Gladiators were athletic.

Studies of the remains of gladiators found in a mass grave indicate that they had a thick layer of subcutaneous fat. This led scientists to assume that the gladiators consumed very little animal protein, and their diet was rich in carbohydrates, which they received through legumes and grains. This explains the funny nickname of Ancient Roman warriors — “barley eaters.”

However, that doesn’t mean authorities were trying to save money when feeding warriors. Based on the conditions in which they lived, it can be assumed that the purpose of a plant-based diet was to increase the warriors’ stamina and resistance. In other words, gladiators were specifically fed carbohydrates so that they would be able to fight better and have more endurance. In order to make up for their lack of calcium, the fighters would consume a special drink based on plant ash.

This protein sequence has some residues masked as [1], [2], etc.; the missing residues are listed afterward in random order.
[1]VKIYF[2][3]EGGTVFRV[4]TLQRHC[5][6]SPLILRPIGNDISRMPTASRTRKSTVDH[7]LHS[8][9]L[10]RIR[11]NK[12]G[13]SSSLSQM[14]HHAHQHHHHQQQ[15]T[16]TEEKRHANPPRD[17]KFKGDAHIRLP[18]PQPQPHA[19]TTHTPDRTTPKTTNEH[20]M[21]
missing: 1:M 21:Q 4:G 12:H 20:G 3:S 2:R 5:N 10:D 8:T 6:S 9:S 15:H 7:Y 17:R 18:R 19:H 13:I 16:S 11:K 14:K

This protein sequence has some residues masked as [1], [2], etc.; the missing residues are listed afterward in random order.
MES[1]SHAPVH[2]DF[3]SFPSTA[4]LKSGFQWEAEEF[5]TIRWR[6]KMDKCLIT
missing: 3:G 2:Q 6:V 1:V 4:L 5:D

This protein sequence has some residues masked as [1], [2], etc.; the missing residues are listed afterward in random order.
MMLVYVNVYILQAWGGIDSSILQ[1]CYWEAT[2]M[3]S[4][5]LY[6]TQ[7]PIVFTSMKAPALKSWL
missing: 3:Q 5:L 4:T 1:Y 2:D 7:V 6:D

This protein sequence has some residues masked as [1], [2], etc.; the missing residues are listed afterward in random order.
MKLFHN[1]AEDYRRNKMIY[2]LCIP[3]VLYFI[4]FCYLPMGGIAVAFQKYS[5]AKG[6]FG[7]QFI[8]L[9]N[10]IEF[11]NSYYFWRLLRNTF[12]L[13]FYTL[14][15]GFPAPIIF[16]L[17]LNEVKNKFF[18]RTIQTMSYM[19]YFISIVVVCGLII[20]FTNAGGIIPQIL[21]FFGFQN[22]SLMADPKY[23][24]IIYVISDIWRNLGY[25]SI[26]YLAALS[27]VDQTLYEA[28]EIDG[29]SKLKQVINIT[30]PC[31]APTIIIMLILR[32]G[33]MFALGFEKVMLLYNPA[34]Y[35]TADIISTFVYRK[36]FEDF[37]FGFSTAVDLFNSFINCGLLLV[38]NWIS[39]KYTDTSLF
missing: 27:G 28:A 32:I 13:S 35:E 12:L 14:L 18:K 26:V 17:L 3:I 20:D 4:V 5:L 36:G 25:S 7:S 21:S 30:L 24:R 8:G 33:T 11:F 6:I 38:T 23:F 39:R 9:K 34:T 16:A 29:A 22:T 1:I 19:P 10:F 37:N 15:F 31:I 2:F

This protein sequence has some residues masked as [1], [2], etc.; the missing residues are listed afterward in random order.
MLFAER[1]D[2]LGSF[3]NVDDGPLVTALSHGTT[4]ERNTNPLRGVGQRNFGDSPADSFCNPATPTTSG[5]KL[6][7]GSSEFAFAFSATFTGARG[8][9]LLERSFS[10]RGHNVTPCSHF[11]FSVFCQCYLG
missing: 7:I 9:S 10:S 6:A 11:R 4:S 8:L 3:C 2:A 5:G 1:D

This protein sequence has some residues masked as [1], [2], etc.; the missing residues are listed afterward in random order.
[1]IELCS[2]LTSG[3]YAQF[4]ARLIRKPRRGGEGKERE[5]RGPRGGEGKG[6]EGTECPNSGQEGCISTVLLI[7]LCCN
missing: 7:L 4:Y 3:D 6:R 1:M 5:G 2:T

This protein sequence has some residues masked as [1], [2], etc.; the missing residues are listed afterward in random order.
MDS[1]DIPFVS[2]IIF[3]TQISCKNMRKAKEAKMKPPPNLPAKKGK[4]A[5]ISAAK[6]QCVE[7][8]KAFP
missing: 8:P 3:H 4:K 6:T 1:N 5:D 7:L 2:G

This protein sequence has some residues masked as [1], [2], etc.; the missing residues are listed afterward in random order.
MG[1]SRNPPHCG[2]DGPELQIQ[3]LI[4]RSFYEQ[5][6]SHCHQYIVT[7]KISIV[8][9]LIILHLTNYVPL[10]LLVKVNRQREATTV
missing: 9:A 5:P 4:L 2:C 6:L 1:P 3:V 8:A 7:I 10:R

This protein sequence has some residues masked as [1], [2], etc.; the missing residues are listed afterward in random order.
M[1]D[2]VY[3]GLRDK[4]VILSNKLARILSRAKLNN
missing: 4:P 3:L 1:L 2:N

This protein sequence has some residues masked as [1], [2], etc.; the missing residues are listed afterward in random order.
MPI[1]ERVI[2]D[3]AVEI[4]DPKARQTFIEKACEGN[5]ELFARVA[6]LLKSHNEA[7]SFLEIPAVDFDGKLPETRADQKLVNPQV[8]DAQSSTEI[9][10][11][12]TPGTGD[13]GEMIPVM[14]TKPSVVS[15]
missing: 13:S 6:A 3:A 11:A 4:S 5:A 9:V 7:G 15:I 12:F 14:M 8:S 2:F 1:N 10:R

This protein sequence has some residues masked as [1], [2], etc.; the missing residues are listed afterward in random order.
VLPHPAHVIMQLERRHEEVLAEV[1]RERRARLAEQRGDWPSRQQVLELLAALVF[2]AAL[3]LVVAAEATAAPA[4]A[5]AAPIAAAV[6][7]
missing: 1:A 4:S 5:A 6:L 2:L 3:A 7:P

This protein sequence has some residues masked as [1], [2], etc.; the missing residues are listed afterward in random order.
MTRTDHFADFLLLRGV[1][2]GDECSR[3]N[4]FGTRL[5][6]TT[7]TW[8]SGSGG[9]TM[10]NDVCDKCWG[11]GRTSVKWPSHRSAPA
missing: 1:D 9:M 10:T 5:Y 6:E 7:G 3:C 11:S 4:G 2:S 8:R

Gladiators fought to the bitter end at the cost of their lives.

Despite all the things we see in movies, gladiators didn’t always fight to their last inhale. Moreover, this outcome of a fight was considered illegal. There were special rules for conducting fights, as well as judges who were watching to make sure the rules were strictly followed. A lot of funds were invested in gladiators so it wasn’t sensible to lose them so easily (from a financial point of view).

All gladiators were slaves and they were kept in harsh conditions.

Gladiators lived in decent conditions. They had special nutrition and even had access to the services of healers. The warriors were quite popular among locals and were actually kind of celebrities — their portraits would decorate public places, while little boys would dream about resembling the warriors fighting in the arena. In addition, not all gladiators came from the lowest class. There were volunteers among them — free residents who took the gladiatorial oath of their own free will, thereby exchanging personal freedom for a certain amount of money.